Quentin L. Quade

Quentin L. Quade, when he wrote this article, was the Executive Vice-President of Marquette University. He later went on to open the Blum Center in 1992 for the purpose of collecting, organizing, synthesizing, and distributing information regarding school choice efforts across the country.

recent articles

The Public School Monopoly: A Pro-choice Education Agenda

The National stake in education is twofold: first, society should consist of skilled and competent people able to fulfill the citizen’s responsibility to elect and assess governments. Second, education is a primary way to enable each citizen to fulfill his or her personal potential, irrespective of any societal needs. Thus for any modern democracy, and … Read more

A Catholic Agenda for 1992: Message to Both Parties

The Catholic Church teaches that we, as citizens, share responsibility for the political order. As the parties gear up for the 1992 local and national campaigns, they are calculating how to win by building majorities. Catholic citizens will find no better occasion to assert their political principles and to insist that the parties respect their … Read more

Georgetown’s Folly: Refuting the Academic Freedom Scam

In February Georgetown University granted regular student-group status to an organization called “G.U. Choice.” That organization favors permitting elective abortion. Regular status means the group in question is eligible for all the funding and logistical benefits available to student organizations generally. Georgetown’s president points out that in giving this status “the university does not approve, sanction, … Read more

The Believer As Citizen: How To Link Faith and Politics

Archbishop Rembert Weakland of Milwaukee, in the October 18 issue of America, has published a piece entitled “The Church in Worldly Affairs: Tensions Between Laity and Clergy.” Much popular press reaction has linked that essay to a “progressive” vs. “conservative” ecclesiological conflict within Church leadership. That is understandable enough, for Archbishop Weakland seems clearly to … Read more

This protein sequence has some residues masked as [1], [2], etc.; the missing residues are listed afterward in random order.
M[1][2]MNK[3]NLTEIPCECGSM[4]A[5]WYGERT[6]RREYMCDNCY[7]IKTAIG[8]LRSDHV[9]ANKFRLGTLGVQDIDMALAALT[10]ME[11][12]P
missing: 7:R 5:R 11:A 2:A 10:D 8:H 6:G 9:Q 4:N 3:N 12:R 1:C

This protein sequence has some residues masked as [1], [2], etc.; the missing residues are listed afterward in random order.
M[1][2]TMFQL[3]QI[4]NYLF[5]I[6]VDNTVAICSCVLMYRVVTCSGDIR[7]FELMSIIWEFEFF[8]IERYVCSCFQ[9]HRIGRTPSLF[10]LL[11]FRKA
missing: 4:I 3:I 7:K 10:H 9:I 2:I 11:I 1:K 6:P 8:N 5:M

Curran, Dissent, & Rome: A Symposium

Rather than stating a thesis on the matter of Charles Curran vs. the Vatican, I will point to some logical categories and distinctions, which may aid understanding. I am emboldened to speak thus because it has been my duty for many years to wrestle with issues akin to those raised by the Curran affair, and … Read more

Complicating the Simple: Catholic Religion and Democratic Politics Part II

It is not analytically difficult to see how Catholic religion I should influence democratic politics, as was shown in part one of this essay (Catholicism in Crisis, June 1985). But the task has become historically complex inasmuch as crucial distinctions have been blurred. To restore some clarity, we need to remind ourselves of certain basic … Read more

Complicating the Simple: Catholic Religion and Democratic Politics

The question of how Catholic religion can and I should influence democratic politics yields an analytically simple answer. But it has become historically complex in the United States. I believe this complicating took place for typical human reasons: certain key distinctions have been blurred, either because of intellectual weakness or because it served someone’s purpose … Read more

Catholics and American Politics

It is logical to say “The Catholic position is …” when one speaks of doctrine and the credal core. If one believes, as I do, that there is a Christ-established Church ordained precisely to preserve, offer, and teach the truths of Christ’s revelation, and that it has a structure and authority, then it is, indeed, … Read more

Simply Against Abortion

I write these words as an individual Catholic Citizen, representing no other person or thing. They are words about the politics of opposing abortion. My anti-abortion principles can be simply stated. First, a commonsense look at human life yields, and no science contradicts, this perception: there is no true “viability” in the womb, at any … Read more

Catholics-as-Citizens Heal Thyselves

I write these words as an individual Catholic citizen representing no other person or thing. They are words about the rights and responsibilities of Catholics-as-citizens in a free society. In a recent Supplement to the Catholic League Newsletter, Fr. Virgil C. Blum, S.J., League President, characterized Catholic school parents as political pygmies. He used the … Read more

Magisterium as Temptation: The Bishops and the Bomb

Do the bishops adequately understand how our political leaders achieve that status? I write these words as an individual Catholic citizen, representing no other person or thing. These are not words about throw weights, targeting strategies, first strike capacity, or any such matters. Rather, they are words about the limits of competence of those who … Read more

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